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Common Weeds of Lane Cove


Weed Removal Techniques

Tiny white flowers of Asparagus Fern

A young plant with small 'crown' surrounded by pale tubers. The tubers are for storage and do not regrow but allow the plant to survive extended dry periods.

The large woody corm or 'crown' of an established plant - this needs to be removed entirely or the plant will regrow

Asparagus aethiopicus - Asparagus Fern



Asparagus Densiflorus.jpg 


This weed spreads into bushland from dumping or by invasion from adjoining gardens. If left the plant eventually forms a dense mat of tuberous roots which suppress the growth of indigenous plants. It has long, prickly, arching stems which can grow up to 2 m long. The red berries drop off the long stems and ensure the plant’s constant survival and spread.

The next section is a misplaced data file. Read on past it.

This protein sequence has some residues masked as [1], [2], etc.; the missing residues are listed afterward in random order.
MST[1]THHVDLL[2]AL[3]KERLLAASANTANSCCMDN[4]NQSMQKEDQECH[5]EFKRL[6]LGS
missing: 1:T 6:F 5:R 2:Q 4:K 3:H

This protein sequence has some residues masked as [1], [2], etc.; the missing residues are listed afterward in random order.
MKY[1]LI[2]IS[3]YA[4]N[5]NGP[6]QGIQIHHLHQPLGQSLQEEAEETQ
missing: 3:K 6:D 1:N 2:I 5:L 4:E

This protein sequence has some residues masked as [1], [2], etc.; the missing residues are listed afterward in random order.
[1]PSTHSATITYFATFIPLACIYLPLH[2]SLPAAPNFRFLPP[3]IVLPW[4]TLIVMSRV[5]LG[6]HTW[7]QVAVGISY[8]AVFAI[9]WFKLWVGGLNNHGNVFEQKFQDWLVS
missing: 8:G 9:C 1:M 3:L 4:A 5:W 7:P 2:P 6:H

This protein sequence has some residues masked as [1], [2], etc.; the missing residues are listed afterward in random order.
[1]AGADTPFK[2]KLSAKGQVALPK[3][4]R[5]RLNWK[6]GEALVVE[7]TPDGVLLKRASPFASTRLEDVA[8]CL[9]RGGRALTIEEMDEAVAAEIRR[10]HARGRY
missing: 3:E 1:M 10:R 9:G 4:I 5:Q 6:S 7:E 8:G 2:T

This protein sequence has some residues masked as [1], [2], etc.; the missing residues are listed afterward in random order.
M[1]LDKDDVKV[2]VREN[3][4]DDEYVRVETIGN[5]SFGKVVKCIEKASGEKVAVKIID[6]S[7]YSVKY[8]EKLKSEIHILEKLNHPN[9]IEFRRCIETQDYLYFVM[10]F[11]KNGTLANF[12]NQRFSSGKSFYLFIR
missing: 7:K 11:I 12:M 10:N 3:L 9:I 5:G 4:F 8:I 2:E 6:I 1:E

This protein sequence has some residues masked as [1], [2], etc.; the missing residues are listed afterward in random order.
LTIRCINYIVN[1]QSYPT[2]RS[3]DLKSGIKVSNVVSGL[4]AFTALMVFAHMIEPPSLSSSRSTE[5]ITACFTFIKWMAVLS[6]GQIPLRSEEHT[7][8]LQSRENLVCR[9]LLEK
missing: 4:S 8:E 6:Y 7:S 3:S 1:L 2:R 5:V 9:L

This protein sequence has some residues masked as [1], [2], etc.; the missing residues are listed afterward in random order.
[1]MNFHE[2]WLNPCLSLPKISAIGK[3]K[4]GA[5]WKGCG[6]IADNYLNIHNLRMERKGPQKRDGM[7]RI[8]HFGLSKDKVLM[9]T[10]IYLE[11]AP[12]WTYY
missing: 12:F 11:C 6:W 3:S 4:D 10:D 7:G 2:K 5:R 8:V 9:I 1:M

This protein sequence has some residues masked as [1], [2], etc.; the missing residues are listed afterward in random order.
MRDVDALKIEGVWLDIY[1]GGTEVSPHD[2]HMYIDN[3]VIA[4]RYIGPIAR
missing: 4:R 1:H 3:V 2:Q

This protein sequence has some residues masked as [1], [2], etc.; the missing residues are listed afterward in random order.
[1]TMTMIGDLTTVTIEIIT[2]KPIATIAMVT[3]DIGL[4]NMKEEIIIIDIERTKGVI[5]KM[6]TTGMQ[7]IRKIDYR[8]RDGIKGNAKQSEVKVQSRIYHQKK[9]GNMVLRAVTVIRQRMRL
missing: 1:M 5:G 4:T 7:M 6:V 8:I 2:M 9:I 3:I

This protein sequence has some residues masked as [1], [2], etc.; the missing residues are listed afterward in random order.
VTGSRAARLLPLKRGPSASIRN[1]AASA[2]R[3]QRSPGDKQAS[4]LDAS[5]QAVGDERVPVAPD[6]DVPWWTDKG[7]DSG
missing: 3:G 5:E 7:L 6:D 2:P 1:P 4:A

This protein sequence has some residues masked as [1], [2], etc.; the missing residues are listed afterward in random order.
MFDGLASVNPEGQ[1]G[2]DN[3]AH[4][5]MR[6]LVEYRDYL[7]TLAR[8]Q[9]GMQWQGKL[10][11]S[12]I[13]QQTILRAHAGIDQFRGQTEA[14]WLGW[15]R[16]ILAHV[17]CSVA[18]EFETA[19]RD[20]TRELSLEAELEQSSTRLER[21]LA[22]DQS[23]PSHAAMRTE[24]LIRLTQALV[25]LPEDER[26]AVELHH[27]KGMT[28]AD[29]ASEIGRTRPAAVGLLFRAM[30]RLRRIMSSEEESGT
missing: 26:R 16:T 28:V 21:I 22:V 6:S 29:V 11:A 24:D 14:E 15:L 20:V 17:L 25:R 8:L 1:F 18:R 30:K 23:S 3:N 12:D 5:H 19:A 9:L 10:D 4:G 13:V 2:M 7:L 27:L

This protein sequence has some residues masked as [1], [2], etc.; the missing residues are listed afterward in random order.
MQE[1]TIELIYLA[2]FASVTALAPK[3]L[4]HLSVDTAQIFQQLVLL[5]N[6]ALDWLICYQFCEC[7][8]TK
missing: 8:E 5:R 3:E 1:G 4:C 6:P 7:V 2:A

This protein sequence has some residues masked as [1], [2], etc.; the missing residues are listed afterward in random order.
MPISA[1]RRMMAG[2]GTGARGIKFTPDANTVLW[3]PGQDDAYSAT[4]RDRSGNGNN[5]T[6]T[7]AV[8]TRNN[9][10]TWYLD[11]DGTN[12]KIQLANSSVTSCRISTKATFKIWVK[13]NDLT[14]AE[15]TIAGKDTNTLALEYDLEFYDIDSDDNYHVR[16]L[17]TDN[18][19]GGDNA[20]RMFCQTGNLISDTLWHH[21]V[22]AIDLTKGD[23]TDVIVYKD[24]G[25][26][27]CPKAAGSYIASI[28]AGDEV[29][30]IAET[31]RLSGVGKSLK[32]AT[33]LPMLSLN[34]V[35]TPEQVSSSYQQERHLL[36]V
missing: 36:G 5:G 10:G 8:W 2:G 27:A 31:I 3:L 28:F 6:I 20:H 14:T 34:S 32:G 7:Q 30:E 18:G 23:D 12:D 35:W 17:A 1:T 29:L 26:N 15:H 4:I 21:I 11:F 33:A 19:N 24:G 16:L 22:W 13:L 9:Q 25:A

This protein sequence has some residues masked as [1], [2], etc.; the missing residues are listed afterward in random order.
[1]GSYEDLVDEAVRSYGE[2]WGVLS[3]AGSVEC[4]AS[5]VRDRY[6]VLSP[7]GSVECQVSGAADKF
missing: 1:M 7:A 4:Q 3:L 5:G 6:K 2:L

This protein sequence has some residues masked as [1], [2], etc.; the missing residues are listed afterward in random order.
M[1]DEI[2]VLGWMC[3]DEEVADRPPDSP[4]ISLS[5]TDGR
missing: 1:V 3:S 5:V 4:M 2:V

Asparagus Fern is a South African plant, and not a fern at all but in the Lily family. It is a dense scrambler with small pink flowers in late summer, followed by red berries in winter/early spring. These berries are very attractive to birds, particularly Currawongs, who help spread it far and wide.

Control & Removal Methods

The whole plant can be dug out with a mattock, or with a knife if it is a small plant. But probably the easiest method is to cut off the long stems (remember the plant is prickly so wear thick gardening gloves) and place them in a bin or bag for the green waste collection, particularly if there is any fruit on them, whether green or red. Then, with a sharp knife, “crown it”, that is, cut around the woody root base removing the centre of the plant. The rhizomes and “bubbles” (water-like tubers) can be left in the ground where they will eventually die.

The best time to remove the plant is at flowering time or before any fruit forms, then the long stems can be left to dry and later used as mulch. The “crown” must be disposed of in the green waste collection along with any seedlings that can be removed whole. Remember to check the area every so often for any seedlings that have grown from dropped berries.